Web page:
Louis XVI ormolu mount kingwood wood table a ecrire
The rectangular writing surface with a three-quarter gallery above a frieze containing a deep drawer, raised on square tapered legs ending in ormolu feet; the whole outline in ormolu. Made after a model of Jean-Henri Riesener.
Early 19th Century (35 ˝”w, 25 ˝”d, 32”h)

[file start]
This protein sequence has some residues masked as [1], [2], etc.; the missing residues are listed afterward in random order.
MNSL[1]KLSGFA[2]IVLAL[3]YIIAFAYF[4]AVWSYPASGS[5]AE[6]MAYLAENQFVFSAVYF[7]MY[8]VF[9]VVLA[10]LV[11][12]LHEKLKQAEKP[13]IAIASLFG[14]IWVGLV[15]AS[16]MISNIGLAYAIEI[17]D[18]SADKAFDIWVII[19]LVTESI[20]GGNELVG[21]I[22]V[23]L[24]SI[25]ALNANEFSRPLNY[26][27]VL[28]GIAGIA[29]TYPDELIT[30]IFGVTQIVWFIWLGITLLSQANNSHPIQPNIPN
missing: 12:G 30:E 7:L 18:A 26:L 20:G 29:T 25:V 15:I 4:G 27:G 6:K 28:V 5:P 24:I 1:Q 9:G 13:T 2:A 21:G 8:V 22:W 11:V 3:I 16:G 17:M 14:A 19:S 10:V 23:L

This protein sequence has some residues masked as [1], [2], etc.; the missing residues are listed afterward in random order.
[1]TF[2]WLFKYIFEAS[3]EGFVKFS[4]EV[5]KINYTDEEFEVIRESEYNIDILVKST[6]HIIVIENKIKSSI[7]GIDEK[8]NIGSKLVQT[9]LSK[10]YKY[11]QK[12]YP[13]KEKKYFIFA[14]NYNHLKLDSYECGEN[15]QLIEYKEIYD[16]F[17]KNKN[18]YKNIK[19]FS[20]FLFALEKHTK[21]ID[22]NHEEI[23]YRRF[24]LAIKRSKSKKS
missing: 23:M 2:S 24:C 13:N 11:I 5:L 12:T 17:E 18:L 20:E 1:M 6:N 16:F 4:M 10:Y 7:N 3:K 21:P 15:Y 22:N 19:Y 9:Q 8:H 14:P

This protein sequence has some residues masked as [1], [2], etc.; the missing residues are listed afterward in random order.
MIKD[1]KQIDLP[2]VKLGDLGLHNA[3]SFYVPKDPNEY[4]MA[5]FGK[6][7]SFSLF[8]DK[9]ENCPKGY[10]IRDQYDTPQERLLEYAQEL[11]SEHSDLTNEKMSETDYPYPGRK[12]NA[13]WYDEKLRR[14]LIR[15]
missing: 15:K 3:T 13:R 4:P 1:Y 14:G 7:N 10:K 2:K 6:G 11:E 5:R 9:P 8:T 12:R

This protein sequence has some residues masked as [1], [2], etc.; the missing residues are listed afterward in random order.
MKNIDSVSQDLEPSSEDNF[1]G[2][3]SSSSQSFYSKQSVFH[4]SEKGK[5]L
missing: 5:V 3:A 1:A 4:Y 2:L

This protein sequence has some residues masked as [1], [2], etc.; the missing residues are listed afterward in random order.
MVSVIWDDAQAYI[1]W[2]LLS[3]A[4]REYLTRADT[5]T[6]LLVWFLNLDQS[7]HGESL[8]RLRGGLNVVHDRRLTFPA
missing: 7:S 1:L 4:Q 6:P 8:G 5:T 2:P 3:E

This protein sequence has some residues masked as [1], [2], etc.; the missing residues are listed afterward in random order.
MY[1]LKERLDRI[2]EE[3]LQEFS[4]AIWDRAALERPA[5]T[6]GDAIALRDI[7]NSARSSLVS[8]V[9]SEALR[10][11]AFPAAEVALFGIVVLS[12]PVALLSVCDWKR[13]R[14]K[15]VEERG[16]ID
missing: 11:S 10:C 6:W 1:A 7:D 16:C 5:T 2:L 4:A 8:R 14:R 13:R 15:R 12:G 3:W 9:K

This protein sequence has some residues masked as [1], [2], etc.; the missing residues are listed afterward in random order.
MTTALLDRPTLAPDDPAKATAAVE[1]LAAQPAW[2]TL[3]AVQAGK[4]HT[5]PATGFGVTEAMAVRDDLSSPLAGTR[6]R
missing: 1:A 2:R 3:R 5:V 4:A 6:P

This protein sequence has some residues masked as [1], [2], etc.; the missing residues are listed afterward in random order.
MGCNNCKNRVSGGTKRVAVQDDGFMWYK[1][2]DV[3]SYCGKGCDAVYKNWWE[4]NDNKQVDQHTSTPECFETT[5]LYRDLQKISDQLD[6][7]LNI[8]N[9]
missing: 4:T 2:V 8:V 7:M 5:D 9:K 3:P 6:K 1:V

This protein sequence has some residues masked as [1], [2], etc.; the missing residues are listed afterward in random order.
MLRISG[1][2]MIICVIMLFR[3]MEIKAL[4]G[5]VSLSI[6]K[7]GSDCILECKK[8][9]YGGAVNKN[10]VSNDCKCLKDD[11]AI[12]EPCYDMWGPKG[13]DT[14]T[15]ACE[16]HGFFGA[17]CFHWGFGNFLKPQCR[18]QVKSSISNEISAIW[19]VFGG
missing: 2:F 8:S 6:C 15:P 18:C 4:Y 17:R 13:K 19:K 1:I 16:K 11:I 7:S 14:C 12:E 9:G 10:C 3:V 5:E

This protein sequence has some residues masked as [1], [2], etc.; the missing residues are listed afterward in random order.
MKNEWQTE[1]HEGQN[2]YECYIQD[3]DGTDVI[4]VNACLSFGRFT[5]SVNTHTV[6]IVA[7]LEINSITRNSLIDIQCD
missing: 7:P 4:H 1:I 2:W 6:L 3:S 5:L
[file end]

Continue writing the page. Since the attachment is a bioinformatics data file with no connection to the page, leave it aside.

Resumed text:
Note: Jean-Henri Riesener (1734-1806) The favorite cabinet-maker of Marie-Antoinette, Riesener was the uncontested master of Louis XVI furniture. He made for Louis XV one of the most fabulous pieces of furniture in the world: the desk for his inner study in Versailles. German in origin, Riesener began his career for the monarchy with the roll-top desk for Louis XV placed in his inner study. Commissioned in 1760 from his master Jean-Francois Oeben, it is a piece of furniture exceptional for its novelty, the refinement of its marquetry, the quality of its bronze details and above all the ingeniousness of its mechanism: all the desk closes with a single turn of the key and opens just by pressing a button! Completed in 1769, it was modified by him during the Revolution when he had to remove the royal symbols. The prestige of this piece of furniture was immense and definitively established the reputation of Riesener. Riesener's marriage to the widow of Oeben, also helped this poor German immigrant become one of the most celebrated ébénistes of late eighteenth-century Paris. French guild regulations were carefully arranged to prevent foreign competition; thus, marriage into established families was an important way for foreigners to be accepted into the furniture-making community. Through his wife, Riesener became related to other prominent ébénistes such as Martin Carlin. he received the official title of ébéniste du roi (Cabinetmaker to the King).